Investigators at Aarhus University Hospital, Denmark; and Centers for Disease Control, Atlanta, GA, conducted a population-based study of all children born alive in Denmark from 1996 to 2006 to determine the risk of autism spectrum disorders (ASD) and childhood autism (CA) in children exposed to valproate during pregnancy. [ASD includes CA, Asperger syndrome, atypical autism, and pervasive developmental disorders]. The Danish Psychiatric Central Register was used to identify children diagnosed for the first time with ASD and with CA. The National Hospital Register was used to identify children diagnosed with congenital malformations and parents diagnosed with epilepsy. Of 655,615 children born from 1996-2006, 5437 were identified with ASD, including 2067 with CA. The mean age of the children at end of follow-up was 8.84 years (range 4-14 years). The estimated absolute risk of ASD after 14 years of follow-up was 1.53% for ASD and 0.48% for CA. In the overall cohort, the 508 children exposed to valproate had an absolute risk of 4.42% for ASD and 2.50% for CA. In the 6584 children born to women with epilepsy, the absolute risk of ASD among 432 children exposed to valproate was 4.15%, and the risk of CA was 2.95%. In comparison, the risk among 6152 children not exposed to valproate was 2.44% for ASD and 1.02% for CA. [1]

COMMENT. Maternal exposure to valproate during pregnancy is associated with a small (<5%) but significantly increased risk of autism spectrum disorder and childhood autism in the offspring, even after adjusting for effects of parental epilepsy and psychiatric disease. The risk of childhood autism following valproate use in women with epilepsy is lower compared with the overall risk. Exposures to carbamazepine, oxcarbazepine, lamotrigine and clonazepam monotherapy are not associated with increased risks of ASD and CA. The possible protective effects of folic acid ingestion during pregnancy are not evaluated. [2, 3]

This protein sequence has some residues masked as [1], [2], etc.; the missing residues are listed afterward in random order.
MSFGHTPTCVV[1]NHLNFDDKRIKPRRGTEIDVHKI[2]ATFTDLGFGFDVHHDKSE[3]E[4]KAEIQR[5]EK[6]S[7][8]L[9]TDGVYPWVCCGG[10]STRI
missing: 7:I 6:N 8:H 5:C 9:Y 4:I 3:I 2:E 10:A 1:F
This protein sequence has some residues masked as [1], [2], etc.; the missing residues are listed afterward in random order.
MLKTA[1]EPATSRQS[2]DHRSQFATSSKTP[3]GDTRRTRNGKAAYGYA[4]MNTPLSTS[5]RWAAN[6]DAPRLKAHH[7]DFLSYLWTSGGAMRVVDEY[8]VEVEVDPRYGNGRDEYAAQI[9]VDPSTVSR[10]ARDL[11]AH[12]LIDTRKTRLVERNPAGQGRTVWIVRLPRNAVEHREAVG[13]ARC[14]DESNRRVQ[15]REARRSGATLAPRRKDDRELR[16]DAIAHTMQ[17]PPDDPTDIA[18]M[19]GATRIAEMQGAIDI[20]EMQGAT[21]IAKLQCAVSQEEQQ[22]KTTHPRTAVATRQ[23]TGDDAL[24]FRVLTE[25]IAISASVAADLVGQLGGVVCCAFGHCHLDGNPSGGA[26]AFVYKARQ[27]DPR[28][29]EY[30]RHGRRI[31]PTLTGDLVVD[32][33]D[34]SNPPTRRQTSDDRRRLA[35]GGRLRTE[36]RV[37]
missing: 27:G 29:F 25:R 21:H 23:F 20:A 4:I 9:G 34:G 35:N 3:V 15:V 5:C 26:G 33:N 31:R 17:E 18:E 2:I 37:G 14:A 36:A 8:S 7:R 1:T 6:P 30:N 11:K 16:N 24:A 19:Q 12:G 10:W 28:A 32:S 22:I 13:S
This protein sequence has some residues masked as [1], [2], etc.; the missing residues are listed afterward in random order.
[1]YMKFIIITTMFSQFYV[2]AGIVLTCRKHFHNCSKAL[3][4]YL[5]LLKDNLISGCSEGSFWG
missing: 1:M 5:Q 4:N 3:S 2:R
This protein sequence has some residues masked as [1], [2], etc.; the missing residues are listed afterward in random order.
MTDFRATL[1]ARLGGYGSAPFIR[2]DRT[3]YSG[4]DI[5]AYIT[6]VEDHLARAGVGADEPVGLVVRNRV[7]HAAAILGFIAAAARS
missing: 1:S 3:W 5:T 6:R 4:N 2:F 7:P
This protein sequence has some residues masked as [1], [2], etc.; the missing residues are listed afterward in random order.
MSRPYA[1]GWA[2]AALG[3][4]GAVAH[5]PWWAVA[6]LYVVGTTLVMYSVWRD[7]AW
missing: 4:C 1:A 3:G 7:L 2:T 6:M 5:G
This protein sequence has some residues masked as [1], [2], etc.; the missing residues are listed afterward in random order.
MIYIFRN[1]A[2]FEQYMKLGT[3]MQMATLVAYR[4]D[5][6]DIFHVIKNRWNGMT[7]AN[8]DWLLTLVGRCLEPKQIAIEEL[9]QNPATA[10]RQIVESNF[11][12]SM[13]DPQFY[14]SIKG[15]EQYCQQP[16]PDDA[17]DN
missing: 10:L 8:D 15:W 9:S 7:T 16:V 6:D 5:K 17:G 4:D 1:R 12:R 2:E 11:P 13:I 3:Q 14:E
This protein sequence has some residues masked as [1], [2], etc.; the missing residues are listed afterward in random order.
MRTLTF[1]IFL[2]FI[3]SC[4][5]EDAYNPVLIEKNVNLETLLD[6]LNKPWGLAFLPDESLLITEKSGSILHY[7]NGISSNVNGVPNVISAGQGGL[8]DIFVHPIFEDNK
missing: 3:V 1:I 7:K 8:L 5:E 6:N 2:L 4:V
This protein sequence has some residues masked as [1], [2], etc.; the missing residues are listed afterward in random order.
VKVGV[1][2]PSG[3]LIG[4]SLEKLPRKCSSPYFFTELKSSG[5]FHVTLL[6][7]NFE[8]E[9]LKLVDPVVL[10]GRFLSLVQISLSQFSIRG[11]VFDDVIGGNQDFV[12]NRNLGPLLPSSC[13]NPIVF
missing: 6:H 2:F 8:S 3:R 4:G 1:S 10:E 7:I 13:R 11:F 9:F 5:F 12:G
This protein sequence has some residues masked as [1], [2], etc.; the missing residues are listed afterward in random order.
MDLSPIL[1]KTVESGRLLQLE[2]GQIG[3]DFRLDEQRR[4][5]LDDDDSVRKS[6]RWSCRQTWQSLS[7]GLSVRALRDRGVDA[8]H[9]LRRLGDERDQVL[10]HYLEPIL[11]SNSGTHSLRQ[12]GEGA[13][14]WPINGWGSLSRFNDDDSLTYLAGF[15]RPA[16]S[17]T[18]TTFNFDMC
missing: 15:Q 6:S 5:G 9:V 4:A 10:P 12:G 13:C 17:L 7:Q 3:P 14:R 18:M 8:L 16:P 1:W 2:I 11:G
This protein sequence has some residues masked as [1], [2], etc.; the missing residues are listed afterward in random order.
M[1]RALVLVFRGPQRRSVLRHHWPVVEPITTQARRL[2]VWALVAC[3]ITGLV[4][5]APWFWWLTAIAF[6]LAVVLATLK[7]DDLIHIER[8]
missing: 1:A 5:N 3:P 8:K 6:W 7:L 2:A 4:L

The risks of valproate in women of childbearing potential (15-44 years) may outweigh the benefits. Given the evidence linking fetal valproate exposure to congenital malformations, cognitive impairments [4], and autism, the use of valproate in potentially parous women should be minimized, restricted to cases with no available alternative treatment, and only introduced (in low dosage) after potential risks are fully explained. [5]

Fetal Growth and Risk of Autism. Investigators at the University of Manchester, UK, and other centers studied the relationship between fetal growth and autistic spectrum disorder (ASD). Deviance in fetal growth at either extreme and preterm birth are strong independent risk factors for later ASD, especially with intellectual disabilities. Genetic and environmental factors might influence fetal growth and predispose to ASD. [6]